Sport for Jove, Bella Vista Farm

December 16 until December 30


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The ensemble is stricken with a thought. Photo: Kate Williams.

Carlo Goldoni played with puppets as a boy, with people as a man. Having Moliere as his model he revolutionised Italian comedy in the middle of the 18th century, hoisting it beyond the stock characters of the Commedia dell’arte tradition, with The Servant of Two Masters representing the apotheosis of his art. Its humour has survived migration from Venice, transposition across the centuries, and countless translations and adaptations, including One Man, Two Guvnors, Richard Bean’s hilarious adaption for the UK’s National Theatre that toured here in 2013.

This new adaptation by George Banders and Francesca Savige (who also jointly directed the production), tends, like Bean’s, to broaden the humour and shrink the wit, making it ideal outdoor fare for Sport for Jove’s summer season. No projection can be too exaggerated, no gesture too big. Hamming is not just part of the humour here, it is as though the whole production has been wrapped in prosciutto.

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Samantha Ward as Clarice has a tantrum. Note the vase being saved in the background. Photo: Kate Williams.

Goldoni’s fantastical plot contains the seeds of many of the laughs, with Truffaldino (George Zhao), the servant of the play’s title, accepting offers of work from two masters to better his chances of filling his belly. One of these is really a woman, Beatrice (Adele Querol) pretending to be her dead brother, Federigo, who was murdered by her lover, Florindo (Andrew Hearle) with Florindo being the servant’s other master. If that made no sense you’ve understood it perfectly well. Much of the point is simply to create endless scope for cases of mistaken identity as to which master Truffaldino was supposed to give the letter/money/message.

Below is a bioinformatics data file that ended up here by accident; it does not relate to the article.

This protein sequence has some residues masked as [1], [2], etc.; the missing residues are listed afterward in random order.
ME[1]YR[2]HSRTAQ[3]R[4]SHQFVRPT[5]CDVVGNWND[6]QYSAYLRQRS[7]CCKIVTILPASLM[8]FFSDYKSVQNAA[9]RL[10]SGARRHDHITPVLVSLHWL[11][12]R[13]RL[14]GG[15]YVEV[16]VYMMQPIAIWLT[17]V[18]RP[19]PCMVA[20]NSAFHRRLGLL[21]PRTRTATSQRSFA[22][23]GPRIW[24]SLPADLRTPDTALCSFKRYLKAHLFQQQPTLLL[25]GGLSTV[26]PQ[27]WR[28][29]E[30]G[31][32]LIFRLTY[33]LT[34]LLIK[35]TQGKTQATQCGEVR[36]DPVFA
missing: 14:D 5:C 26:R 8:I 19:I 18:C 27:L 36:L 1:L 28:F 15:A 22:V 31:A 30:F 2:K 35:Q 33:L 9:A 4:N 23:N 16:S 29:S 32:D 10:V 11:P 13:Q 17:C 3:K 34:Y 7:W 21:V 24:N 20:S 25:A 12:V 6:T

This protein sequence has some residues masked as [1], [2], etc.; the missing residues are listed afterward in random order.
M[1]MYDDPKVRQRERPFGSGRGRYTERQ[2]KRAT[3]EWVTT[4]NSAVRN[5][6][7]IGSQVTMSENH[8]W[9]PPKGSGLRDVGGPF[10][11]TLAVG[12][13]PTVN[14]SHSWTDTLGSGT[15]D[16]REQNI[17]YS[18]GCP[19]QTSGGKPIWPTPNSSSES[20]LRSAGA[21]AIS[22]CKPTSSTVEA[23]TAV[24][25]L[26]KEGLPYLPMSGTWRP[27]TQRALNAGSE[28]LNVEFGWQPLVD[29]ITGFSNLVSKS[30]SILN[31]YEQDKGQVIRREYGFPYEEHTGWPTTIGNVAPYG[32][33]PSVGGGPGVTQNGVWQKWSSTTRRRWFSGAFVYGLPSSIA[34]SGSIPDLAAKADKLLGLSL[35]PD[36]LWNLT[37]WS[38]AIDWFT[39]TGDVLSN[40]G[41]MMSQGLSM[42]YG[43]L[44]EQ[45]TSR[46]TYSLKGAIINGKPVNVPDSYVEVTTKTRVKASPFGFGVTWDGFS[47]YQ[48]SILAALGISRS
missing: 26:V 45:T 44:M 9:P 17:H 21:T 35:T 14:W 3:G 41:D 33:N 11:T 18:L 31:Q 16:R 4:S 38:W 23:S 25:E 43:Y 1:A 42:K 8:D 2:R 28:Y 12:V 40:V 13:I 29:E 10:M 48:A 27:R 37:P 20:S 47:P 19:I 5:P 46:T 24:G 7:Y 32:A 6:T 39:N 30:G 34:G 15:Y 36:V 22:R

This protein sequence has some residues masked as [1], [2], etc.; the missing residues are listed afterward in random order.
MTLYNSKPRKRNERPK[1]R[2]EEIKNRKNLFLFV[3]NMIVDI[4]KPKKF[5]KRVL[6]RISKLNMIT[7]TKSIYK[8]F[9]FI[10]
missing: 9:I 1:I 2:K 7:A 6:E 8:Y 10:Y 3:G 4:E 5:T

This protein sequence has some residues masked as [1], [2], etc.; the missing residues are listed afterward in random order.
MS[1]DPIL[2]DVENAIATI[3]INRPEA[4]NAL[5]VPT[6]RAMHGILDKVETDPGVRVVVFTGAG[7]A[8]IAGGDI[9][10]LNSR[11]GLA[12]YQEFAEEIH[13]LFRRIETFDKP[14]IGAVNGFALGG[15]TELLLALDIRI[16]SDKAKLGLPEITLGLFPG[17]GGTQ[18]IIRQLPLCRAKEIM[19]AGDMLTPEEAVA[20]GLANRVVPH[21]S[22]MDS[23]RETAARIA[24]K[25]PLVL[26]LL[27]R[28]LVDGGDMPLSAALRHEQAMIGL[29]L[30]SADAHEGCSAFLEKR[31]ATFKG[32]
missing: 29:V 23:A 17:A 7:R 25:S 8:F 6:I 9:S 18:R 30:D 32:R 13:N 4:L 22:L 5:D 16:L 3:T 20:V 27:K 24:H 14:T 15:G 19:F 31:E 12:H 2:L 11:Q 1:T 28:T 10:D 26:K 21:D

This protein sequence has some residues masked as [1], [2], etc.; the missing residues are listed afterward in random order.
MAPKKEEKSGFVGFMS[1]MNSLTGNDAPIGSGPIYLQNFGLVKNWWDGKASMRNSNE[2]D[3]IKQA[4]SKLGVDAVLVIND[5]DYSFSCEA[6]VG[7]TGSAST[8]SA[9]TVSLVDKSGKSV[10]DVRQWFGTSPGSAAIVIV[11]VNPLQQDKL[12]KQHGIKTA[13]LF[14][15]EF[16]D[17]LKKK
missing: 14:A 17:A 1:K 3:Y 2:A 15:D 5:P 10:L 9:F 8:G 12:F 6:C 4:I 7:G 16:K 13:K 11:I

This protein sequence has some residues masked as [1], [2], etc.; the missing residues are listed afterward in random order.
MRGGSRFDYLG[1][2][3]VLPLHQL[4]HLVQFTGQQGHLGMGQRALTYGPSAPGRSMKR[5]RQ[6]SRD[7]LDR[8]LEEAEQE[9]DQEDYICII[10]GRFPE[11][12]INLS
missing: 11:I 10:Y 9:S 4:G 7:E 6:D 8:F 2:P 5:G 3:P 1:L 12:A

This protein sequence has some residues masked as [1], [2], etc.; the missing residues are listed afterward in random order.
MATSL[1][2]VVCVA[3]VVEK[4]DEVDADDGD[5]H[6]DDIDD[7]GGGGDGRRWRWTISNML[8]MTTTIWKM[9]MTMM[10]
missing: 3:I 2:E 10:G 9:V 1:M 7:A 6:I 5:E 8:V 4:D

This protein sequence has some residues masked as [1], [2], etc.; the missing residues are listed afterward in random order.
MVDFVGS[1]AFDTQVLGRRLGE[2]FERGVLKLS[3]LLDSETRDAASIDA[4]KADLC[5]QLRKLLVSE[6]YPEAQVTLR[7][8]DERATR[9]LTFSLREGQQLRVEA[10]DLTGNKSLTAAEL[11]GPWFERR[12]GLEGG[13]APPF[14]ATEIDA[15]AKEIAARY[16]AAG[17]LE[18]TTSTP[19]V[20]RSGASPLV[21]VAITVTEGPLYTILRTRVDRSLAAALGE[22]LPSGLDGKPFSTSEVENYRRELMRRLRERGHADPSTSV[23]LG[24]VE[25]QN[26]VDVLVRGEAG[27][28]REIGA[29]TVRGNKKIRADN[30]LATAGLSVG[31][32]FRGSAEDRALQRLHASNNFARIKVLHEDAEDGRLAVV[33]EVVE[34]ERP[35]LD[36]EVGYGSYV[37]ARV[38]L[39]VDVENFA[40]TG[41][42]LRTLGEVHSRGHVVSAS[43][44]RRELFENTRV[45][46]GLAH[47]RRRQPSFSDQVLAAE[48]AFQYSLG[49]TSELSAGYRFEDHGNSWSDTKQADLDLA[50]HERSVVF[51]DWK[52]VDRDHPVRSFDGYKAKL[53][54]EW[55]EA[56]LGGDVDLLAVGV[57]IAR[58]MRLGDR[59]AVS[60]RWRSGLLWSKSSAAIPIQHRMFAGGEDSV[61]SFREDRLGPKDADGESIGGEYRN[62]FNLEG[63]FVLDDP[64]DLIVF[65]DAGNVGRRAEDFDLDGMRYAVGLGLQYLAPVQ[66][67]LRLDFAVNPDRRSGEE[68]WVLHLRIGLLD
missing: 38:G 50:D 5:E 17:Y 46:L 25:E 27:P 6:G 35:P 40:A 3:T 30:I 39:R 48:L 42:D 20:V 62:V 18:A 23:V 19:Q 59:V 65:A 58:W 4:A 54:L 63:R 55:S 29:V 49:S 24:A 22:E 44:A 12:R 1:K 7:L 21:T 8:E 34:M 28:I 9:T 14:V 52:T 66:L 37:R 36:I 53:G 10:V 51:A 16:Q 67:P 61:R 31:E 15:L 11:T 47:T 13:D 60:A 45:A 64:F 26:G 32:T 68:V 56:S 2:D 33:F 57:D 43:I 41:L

During the ensuing two hours (plus interval) of pandemonium, a striking aspect of Goldoni’s world is its sheer benevolence. The humour swirls around a cast of 14 without anyone’s motivations being malicious. General Pantalone (Yalin Ozucelik) might prefer his tantrum-inclined daughter Clarice (Samantha Ward) to marry Federigo rather than the accident-prone Silvio (Gabriel Fancourt), and Truffaldino is forever trying to satiate his gluttony, but that’s about as wicked as anyone gets.

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Adele Querol as Beatrice (playing Federigo) pulls the old two-sword trick on Gabriel Fancourt as Silvio. Photo: Kate Williams.

Amid several strong performances the ultimate star of this production is the ensemble. This is a play that encourages the insertion of endless sight gags, and the directors’ choreography of the ensemble through its collective reactions, unison lines and physical acting is a delight. Expert use is made of the relationship between the stage and upstairs balcony that Bella Vista affords, and which designer Sallyanne Facer has made as Italian as Chianti with minimal visual flourishes.

The role of Truffaldino demands the sort of dextrous clowning that borders on acrobatics, and Zhao is exceptional in this regard, executing tricky routines with (hopefully!) injury-avoiding precision. If the directors have not have milked all the laughs from the Act Two scene in which he serves dinner to both masters simultaneously, that in which he and his equally illiterate heartthrob Smeraldina (Meg Clarke) try to decipher a letter is exquisite.

Ultimately this show seems to make better use of the shared acting resources than does its partner in this year’s summer season, Measure For Measure, and standing out again is Adele Querol, who can still bring a startling level of truth to bear in a knockabout romp like this.

Perhaps 20 minutes could have been trimmed from the length to keep the pace at fever pitch, but this is a highly amusing production – and one that could hold considerable appeal for older children, as well.

Leura Everglades, January 13-28.